[]       SMELL:

Human beings have approximately 400 olfactory receptors that have the ability to distinguish (if they are their peak efficiency) about one trillion different scents.  We made not be able to identify each, but the receptors know they are there.  We tend to separate them into pleasing and not pleasing, narrowing down the field.  The important point to note is that what you taste can be altered by what you smell.  Many common food items are difficult to identify if you take away the ability to smell and see what you are trying to identify.  As an example, a peak season apple and first harvest potato have very similar textures and water content.  If blindfolded and your nose is pinched shut, it would be difficult to distinguish one from the other when chewing.

[]       TOUCH:

Touch is a process; texture is the feeling.  Touch runs the gamut from the quality of linen on the table, the feel of the plate or glassware, the comfort of the chair or the depth of a rugs pile to the texture of cooked vegetables, tenderness of meat, flakiness of fish, mouth feel of a sauce or a glass of wine, crema on top of your espresso, chew of a Long Island bagel, or the creaminess of that crème brulee.  How the item and the other elements surround the plate of food feel will again impact flavor.  Tasty, but tough does not inspire.  Tasty, but the chair is so uncomfortable will detract from flavor, etc.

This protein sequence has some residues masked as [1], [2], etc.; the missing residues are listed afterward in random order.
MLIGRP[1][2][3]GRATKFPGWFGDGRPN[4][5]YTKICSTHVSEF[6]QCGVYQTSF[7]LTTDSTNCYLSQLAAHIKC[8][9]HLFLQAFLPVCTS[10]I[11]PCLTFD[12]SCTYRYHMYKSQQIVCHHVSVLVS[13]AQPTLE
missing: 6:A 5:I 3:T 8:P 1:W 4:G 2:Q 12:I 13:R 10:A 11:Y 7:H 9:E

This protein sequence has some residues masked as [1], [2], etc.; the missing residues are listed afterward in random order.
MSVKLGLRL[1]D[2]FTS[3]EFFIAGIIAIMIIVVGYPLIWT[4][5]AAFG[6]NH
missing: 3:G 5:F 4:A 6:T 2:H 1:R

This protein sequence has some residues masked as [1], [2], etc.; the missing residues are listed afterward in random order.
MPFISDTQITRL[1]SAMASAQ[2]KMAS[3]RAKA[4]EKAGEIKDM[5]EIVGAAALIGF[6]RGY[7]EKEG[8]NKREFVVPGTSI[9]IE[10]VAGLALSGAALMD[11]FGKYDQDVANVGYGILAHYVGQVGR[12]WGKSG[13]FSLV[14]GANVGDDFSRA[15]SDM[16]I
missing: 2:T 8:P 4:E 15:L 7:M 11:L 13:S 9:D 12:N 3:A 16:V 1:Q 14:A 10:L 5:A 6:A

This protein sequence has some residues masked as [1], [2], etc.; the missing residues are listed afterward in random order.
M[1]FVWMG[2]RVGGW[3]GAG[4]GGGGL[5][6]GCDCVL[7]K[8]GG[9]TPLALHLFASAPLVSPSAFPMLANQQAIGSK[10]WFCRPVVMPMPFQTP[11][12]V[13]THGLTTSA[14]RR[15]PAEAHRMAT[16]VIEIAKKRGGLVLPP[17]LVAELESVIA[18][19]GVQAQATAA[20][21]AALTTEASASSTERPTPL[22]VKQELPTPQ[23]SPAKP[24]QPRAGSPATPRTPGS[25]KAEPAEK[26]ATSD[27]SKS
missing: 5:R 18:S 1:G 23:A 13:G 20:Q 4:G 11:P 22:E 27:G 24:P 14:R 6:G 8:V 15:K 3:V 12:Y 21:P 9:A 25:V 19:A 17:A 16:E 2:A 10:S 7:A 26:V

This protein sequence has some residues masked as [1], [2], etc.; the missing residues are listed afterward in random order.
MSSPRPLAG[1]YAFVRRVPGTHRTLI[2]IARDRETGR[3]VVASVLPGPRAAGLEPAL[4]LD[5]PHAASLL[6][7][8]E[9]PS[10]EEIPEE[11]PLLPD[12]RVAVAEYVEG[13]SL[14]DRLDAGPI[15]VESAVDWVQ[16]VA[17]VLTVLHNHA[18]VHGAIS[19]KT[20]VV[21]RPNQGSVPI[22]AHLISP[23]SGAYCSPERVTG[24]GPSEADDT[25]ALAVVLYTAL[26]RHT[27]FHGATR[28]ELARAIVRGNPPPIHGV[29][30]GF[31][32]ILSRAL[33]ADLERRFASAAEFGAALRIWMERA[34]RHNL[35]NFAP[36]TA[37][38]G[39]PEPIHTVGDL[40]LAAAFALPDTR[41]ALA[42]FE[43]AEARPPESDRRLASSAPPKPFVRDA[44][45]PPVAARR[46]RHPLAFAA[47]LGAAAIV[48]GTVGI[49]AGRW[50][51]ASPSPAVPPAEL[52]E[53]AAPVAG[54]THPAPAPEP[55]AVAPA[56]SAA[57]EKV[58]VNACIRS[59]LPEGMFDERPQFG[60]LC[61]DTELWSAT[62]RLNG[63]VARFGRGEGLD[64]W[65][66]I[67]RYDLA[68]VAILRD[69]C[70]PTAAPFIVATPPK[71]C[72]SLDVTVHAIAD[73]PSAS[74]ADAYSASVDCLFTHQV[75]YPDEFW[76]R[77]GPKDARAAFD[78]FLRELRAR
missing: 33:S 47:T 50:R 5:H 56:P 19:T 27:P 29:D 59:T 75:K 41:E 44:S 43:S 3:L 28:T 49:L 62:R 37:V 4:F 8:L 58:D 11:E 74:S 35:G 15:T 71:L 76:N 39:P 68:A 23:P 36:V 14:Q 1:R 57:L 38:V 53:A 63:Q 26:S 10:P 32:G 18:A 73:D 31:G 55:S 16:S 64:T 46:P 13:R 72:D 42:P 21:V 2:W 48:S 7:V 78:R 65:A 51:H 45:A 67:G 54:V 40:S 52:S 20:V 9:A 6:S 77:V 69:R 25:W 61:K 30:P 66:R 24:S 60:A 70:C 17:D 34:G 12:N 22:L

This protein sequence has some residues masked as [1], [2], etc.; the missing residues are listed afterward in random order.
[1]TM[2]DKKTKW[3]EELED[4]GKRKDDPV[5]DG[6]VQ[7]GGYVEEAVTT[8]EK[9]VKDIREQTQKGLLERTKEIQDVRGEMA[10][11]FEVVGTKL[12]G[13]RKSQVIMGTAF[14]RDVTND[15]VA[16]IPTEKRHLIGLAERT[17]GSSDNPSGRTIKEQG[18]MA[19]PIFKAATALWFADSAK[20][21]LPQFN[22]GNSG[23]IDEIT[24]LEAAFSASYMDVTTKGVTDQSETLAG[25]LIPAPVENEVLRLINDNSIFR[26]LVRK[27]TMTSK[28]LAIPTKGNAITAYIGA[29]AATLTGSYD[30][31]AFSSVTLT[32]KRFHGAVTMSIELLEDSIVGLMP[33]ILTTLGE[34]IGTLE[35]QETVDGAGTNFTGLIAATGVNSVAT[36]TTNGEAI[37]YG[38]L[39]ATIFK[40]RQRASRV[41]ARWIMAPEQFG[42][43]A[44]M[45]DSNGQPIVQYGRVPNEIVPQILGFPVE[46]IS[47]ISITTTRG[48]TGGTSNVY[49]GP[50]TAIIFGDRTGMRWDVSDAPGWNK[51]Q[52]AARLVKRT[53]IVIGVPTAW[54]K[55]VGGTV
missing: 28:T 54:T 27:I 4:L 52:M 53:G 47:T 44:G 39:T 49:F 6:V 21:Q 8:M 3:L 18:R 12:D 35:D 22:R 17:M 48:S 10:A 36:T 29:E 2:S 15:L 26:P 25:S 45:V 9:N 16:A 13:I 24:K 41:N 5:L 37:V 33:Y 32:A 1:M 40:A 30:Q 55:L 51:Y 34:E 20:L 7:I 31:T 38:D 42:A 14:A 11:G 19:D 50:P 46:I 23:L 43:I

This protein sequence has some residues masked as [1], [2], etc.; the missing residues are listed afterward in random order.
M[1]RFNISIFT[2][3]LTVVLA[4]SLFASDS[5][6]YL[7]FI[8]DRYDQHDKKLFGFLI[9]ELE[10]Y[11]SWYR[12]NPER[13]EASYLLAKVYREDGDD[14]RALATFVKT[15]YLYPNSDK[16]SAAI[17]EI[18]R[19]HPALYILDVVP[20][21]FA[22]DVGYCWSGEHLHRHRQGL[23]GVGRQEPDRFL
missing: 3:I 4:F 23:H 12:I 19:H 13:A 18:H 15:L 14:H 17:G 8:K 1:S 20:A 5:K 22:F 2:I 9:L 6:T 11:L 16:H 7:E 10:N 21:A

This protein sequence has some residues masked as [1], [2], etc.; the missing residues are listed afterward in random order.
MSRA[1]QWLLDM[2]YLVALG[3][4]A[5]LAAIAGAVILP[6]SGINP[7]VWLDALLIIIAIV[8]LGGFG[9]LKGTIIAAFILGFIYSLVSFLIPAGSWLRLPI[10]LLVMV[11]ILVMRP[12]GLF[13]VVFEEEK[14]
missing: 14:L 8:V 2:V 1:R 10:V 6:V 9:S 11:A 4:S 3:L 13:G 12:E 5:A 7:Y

[]       TASTE:

No one can take away from the importance of those five taste factors of sweet, sour, bitter, salty, and umami; but it is so difficult to separate them from the rest of flavors essential components.  Somehow a perfectly cooked steak served on a paper plate lacks real flavor appeal.  That same steak without a steak knife would seem less than exceptional, and fresh sauteed vegetables that were cut haphazardly and overcooked without texture would leave anyone disappointed in its flavor.

[]       CONTEXT:

Ah, the secret ingredient.  Context is a tough one because it is somewhat out of the control of the chef, the cook, or the restaurateur.  Context can mean the story that the restaurant tells and the sincere service mentality of all who work there (something that can be controlled), but often it is the people with whom the diner enjoys the meal and the occasion that is being celebrated.  Food tastes better when cheering the success of a partner or mate, when celebrating a birthday or anniversary, or simply getting together with friends to laugh and raise a glass.  If a restaurant can create a welcoming environment for these encounters to flourish, then whatever is served will resonate positively with those who are dining.  As much as cooks and chefs want to believe that it is all about the food when it comes to real flavor the act of hospitality and the encouragement to celebrate is the key to rave reviews.

Working on the experience of flavor is much more complex than many understand, but now you have the key to unlock that mystery.  Go to work!


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About Me

PAUL SORGULE is a seasoned chef, culinary educator, established author, and industry consultant. These are his stories of cooks, chefs, and the environment of the professional kitchen.